Rep. Adam Schiff (D-Burbank) said this week that Rep. Gabrielle Giffords (D-Ariz.) is tough and resilient and may be able to overcome the horrific injury she endured when she was shot in the head at a Tucson shopping center Saturday. Tucson resident Jared Loughner, 22, is accused of opening fire on a crowd during a public gathering sponsored by Giffords, killing six and wounding 13.
Schiff and Giffords are members of the Blue Dog Coalition, a group of fiscally conservative Democrats. The two also have worked together on issues related to the National Aeronautics and Space Agency. NASA operates the Jet Propulsion Laboratory, which is in Schiff's congressional district. Giffords is married to astronaut Mark Kelly and in the last Congress chaired the Space and Aeronautics Subcommittee of the House Committee on Science and Technology.
"Gabby and I worked on NASA issues together, sometimes on opposite sides," Schiff said. "I have great respect for her. She is smart and tenacious, and she will need every bit of that tenacity to overcome this wound. If anybody can do it, she can."
House shake-up displaces Sherman
With Republicans gaining a majority in the House of Representatives, Rep. Brad Sherman (D-Sherman Oaks) says he will soon have to give up chairmanship of one of his subcommittees.
"I'm faced with choosing whether to be the number one Democrat on a subcommittee of the Financial Services Committee or a subcommittee of Foreign Affairs," Sherman said.
Sherman said the dust is still settling on committee assignments, but that he is most likely to keep his spot as ranking member of the Foreign Affairs Subcommittee on Terrorism, Nonproliferation and Trade. "Those are very important issues," Sherman said.
He said he will remain a member, though likely not the ranking member, of the Financial Services Subcommittee on Capital Markets and Government-Sponsored Enterprises.
Schiff revisits crime initiatives
Rep. Adam Schiff (D-Burbank) met with Atty. Gen. Eric Holder Monday, sketching out plans for legislation that might emerge from the House Judiciary Committee, of which Schiff is a member.
Schiff said he plans to continue with two initiatives he has backed in the past. One is to expand use of DNA testing in the criminal justice system. Last year, Schiff helped find $2 million to fund a DNA lab to serve Glendale and nearby cities.
He also wants to reintroduce a measure designed to avoid tensions between prosecutors and intelligence agencies when a person suspected of terrorism is caught and interrogated. He proposes a modification on how long government agencies may interrogate a terror suspect before issuing a Miranda warning.
Liu presses for more videoconferencing
Gov. Jerry Brown called for sharply reduced state spending with his proposed budget this week, and state Sen. Carol Liu (D- La Canada Flintridge) has wasted no time in identifying possible savings.
On Wednesday, Liu introduced Senate Bill 103, a measure calling for an increase in videoconferencing at state agencies, thereby reducing travel expenses. Liu said a similar move in Riverside County in 2009 saved local government there an estimated $400,000 in mileage reimbursements.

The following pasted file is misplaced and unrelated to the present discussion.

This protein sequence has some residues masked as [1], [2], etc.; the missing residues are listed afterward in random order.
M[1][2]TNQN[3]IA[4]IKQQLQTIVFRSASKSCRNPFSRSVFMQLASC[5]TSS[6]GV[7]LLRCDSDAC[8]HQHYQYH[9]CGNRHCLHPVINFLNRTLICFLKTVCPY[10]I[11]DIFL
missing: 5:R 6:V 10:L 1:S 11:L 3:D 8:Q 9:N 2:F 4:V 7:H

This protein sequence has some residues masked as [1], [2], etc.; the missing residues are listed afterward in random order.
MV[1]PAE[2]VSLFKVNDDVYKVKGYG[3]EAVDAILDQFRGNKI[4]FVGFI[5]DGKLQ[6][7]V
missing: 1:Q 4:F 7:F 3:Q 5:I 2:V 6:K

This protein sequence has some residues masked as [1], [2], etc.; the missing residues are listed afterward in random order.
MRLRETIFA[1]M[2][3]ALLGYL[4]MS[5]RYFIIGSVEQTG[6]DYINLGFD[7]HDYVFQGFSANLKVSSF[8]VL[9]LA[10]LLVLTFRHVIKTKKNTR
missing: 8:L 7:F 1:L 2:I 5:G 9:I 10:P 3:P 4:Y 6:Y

"The budget crisis means we have to make government more efficient," said Liu said in a statement. "We can save money and cut greenhouse gas emissions created by driving and air travel."
Liu spokesman Robert Oakes said he has made numerous efforts to find out what the state spends on mileage reimbursement, but has not yet received an answer.
The measure builds on legislation Liu sponsored last year, allowing female prisoners facing child custody hearings to participate via videoconference.
Bill would ease student aid process
Assemblyman Anthony Portantino (D-La Cañada Flintridge) has resurrected a bill aimed at simplifying the financial aid process for California community college students.
Assembly Bill 91 establishes a pilot program at 10 community college campuses in which students seeking aid — ranging from fee waivers and student loans to Pell Grants and Cal Grants — would need to use only one form, the Free Application for Federal Student Aid, known as FAFSA, to apply.
The bill was approved in both houses in 2010, but was vetoed by then-Gov. Arnold Schwarzenegger.
"I was extremely disappointed when this bill was vetoed last session and I'm glad to have a second opportunity to bring it to the Legislature," Portantino said in a statement. "The goal of this bill is to make the financial aid process simpler and put more money in the pockets of our neediest students and injected into our state's economy."
Only a third of eligible students apply for federal aid, according to Portantino.
League of Women Voters hosts candidate forum
On Jan. 19, candidates for Burbank City Council and the Burbank Board of Education will appear at a forum sponsored by the League of Women Voters of Glendale/Burbank. The event takes place at 7 p.m. at Burbank City Council Chambers inside City Hall, 275 E. Olive Ave.
In the Feb. 22 primary, three candidates are running for two council seats: incumbent Gary Bric, Burbank Police Commissioner Robert Frutos and Burbank Planning Board member Emily Gabel-Luddy.
Four candidates are running for three seats on the school board: Incumbents Ted Bunch, Dave Kemp and Roberta Reynolds, and business executive and parent Gregory Bragg.
Questions for the candidates can be submitted by telephone at (818) 925-4598, on the Web at lwvglendaleburbank.org, or in person on the night of the event, which is free.
FOR THE RECORD: This version corrects the number of people wounded in the Tucson attack.